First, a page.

Representatives from dozens of countries gathered in Abu Dhabi today to focus on setting up a USD 100-million fund to protect and restore heritage sites threatened by extremism and conflict.
The two-day conference reflects growing international alarm over the destruction of ancient artefacts by Islamic State group jihadists using sledgehammers, bulldozers and explosives.
Another key aim is to establish “refuge zones” around the globe for endangered works of art, according to organisers.
There were calls today by its Emirati, French and UN initiators for joint action to safeguard endangered cultural treasures.
“To succeed, we need to work together… united for heritage,” UNESCO director Irina Bokova told participants.
Protecting heritage “is inseparable from protecting human life”, she said, describing its deliberate destruction as a “war crime”.
On the eve of the meeting, five Nobel prize winners appealed for urgent action to safeguard world heritage sites, pointing to irreparable damage in Iraq, Syria, Afghanistan and Mali.
“Part of our history has been lost forever, with the goal of fanaticism being to undermine our hope for the future,” said the statement from Aung San Suu Kyi, Kofi Annan, Ellen Johnson Sirleaf, Orhan Pamuk and Mario Vargas Llosa.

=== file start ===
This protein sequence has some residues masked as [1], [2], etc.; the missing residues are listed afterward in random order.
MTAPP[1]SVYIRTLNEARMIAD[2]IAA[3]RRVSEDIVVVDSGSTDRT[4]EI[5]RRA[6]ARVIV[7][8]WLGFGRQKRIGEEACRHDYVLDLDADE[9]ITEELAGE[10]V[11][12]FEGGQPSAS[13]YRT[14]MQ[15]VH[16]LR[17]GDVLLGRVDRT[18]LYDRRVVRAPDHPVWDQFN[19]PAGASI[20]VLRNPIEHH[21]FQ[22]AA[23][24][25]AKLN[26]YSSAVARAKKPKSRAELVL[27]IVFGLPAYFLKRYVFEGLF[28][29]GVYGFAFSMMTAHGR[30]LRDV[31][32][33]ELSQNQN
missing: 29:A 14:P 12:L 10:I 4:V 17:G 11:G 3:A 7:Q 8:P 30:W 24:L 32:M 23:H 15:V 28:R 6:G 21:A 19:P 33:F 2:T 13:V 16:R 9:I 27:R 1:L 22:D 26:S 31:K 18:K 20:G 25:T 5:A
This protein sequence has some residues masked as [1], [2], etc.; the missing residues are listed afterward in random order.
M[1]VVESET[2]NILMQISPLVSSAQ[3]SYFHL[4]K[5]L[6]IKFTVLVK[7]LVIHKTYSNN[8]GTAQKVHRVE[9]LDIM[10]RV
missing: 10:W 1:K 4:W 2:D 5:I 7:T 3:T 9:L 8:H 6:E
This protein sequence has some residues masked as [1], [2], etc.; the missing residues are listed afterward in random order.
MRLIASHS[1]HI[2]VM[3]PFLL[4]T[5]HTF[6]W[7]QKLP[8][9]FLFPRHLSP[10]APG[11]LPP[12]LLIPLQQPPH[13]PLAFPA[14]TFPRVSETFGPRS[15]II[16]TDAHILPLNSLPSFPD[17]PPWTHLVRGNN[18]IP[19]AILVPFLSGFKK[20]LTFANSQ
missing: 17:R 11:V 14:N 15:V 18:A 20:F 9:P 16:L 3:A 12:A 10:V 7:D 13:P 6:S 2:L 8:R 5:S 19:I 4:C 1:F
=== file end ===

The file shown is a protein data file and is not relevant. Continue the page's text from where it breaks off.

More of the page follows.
The United Nations Educational, Scientific and Cultural Organization says 55 out of a total of 1,052 global heritage sites are listed as “World Heritage in Danger”.
They include the Crac des Chevaliers castle and the ruins of Palmyra in Syria, the archaeological remains of the Bamiyan Valley in Afghanistan, the Old City of Sanaa in Yemen, and Timbuktu in Mali.
The conference aims to create “a broad coalition of partners connecting the dots between the security, humanitarian and cultural issues with so many organisations and governments” taking part, said Bokova.
Delegates from around 40 countries, including more than a dozen heads of state or government, among them several Gulf monarchs, are attending the gathering, based on an initiative led by France and the United Arab Emirates.
French President Francois Hollande and Abu Dhabi Crown Prince Sheikh Mohammed bin Zayed Al-Nahyan, whose countries will be key contributors to the fund, will make closing speeches tomorrow.